- Democrats Look Past Tuesday's New York Special Election
- Reid Urges McConnell to File Cloture on Iran Bill
- Darin LaHood Raises $500K in Race to Replace Aaron Schock
- How Much Trouble Is Richard Burr in?
- DSCC Endorses Murphy in Florida
Joshua Miller covers House and Senate campaigns and elections for Roll Call, focusing on races in the southeastern states, New York and Massachusetts. He came to the newspaper after two years at ABC News, where he was a producer at the Sunday public-affairs program "This Week." He began his career in Washington, D.C., as an intern at the Atlantic. A native New Englander, Joshua grew up in Massachusetts and received his B.A. from Bowdoin College in Brunswick, Maine.
Miller no longer works for Roll Call.
Growing up, Rep. Greg Walden was a Boy Scout.
House Republicans tapped Oregon Rep. Greg Walden as the chairman of the National Republican Congressional Committee for the 2014 cycle. Walden, who ran unopposed, succeeds Texas Rep. Pete Sessions, who oversaw two successful cycles, in which Republicans won and held the chamber.
Rep. Allen B. West, R-Fla., who trails his Democratic opponent with 100 percent of precincts reporting, went to court Tuesday, asking a judge to order a recount of all early votes in St. Lucie County, one of three counties in the reconfigured 18th district.
Massachusetts Sen. John Kerry has long been floated as a potential pick for President Barack Obama’s second secretary of State. The Washington Post recently floated him as in the running for secretary of Defense as well.
Oregon Rep. Greg Walden today wrote to his Republican colleagues, asking for their support in his unopposed bid for the chairmanship of the National Republican Congressional Committee.
Election night wasn’t kind to North Carolina Democrats. President Barack Obama lost the state to Mitt Romney. The governor’s mansion flipped to GOP control — marking the first time since Reconstruction that the party will control all three branches of state government. And at least three Democratic House members are going to be replaced by Republicans in the 113th Congress.
Florida Republican Rep. Allen B. West, the leading firebrand of the freshman class of 2010, won’t go quietly, if he goes at all.
The 113th Congress isn’t set yet. The winners in six House races remain unclear.
Firebrand Rep. Allen West (R) may narrowly lose his re-election bid, burned by his own hot rhetoric — which his opponent turned against him — and burdened by GOP nominee Mitt Romney’s weaker-than-expected showing in Florida.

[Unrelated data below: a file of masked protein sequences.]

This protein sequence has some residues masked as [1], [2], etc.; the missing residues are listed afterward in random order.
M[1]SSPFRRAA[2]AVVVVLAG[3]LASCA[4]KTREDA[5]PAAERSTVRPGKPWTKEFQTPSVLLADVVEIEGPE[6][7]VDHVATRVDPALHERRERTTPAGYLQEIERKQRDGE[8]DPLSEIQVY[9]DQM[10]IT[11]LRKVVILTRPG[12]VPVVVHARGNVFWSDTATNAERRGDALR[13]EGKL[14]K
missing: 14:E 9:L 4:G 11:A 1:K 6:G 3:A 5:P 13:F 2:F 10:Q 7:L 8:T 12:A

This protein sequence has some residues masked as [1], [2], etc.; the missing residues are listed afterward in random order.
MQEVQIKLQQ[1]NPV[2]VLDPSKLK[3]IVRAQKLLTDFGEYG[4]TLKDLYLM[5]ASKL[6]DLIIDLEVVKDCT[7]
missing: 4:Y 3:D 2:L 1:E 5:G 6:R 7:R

Razor-thin margins mean more than a handful of House races might not produce a winner today — or this week. There are still several races in Californiathathave yet to be called by the Associated Press. Here are the races outside the Golden State that remained too close to call as of this morning.
House Republicans and Democrats both found reasons to celebrate Tuesday night, knowing this much about the 2012 elections: It could have been worse.
It’s been two tough cycles for conservative Blue Dog Democrats, but amidst the dark clouds — three caucus members lost — there were some very bright spots for the battered breed on Election Day.
Written off by both parties, buffeted by a tornado of innuendo about his in-laws’ offshore gambling operation and hammered by millions of dollars of outside spending from Republican groups, Democratic Rep. John Tierney defied the odds and won a tight re-election victory Tuesday night in Massachusetts’ 6th district.
It was ugly. It was expensive. It was physical. And now it’s over.
Sen. Claire McCaskill (D), a crafty politician and tireless campaigner, won re-election tonight, beating Republican Rep. Todd Akin.
Georgia Democratic Rep. John Barrow proved tonight he is the survivor’s survivor.
North Carolina Democrats are having a very, very bad night.Running in a redrawn Congressional map favoring the GOP, at least three Democratic Congressmen will not be coming back to Capitol Hill. The only bright spot for Democrats: Rep. Mike McIntyre’s race remained too close for the Associated Press to call as of 10:10 p.m.
Lightning didn’t strike twice in Massachusetts for Sen. Scott Brown (R).
Popular former Maine Gov. Angus King (I) tonight comfortably won the Pine Tree State’s open Senate seat, currently held by moderate Republican Sen. Olympia Snowe, who is retiring.
Kentucky Rep. Ben Chandler, a conservative Blue Dog Democrat, lost tonight to Lexington attorney Andy Barr (R).
Voters will make their voices heard today, but there won’t be much harmony. At the end of a long and bitter campaign season, a dissonant electorate is likely to deliver a split decision that does little beyond endorse divided ends of Pennsylvania Avenue.
Sen. Scott Brown (R) led Democrat Elizabeth Warren by 1 point among likely voters in a new poll, casting drops of doubt on the conventional wisdom that Warren had pulled into a comfortable and nearly insurmountable lead in the weeks before Election Day.
Former president Bill Clinton has recorded at least 45 robocalls for House Democratic candidates to use in the final days of their campaigns.
Democrat Shelley Adler has pulled a radio spot that compared Rep. Jon Runyan (R-N.J.) to deadly Hurricane Sandy.
Republican Rep. Scott DesJarlais is in trouble. Big trouble. Whether that trouble catches up with the freshman Member, a physician, on Tuesday or whether it’s his undoing during the 2014 primary season, he’s unlikely to make a career of being a Congressman in Tennessee’s conservative 4th district.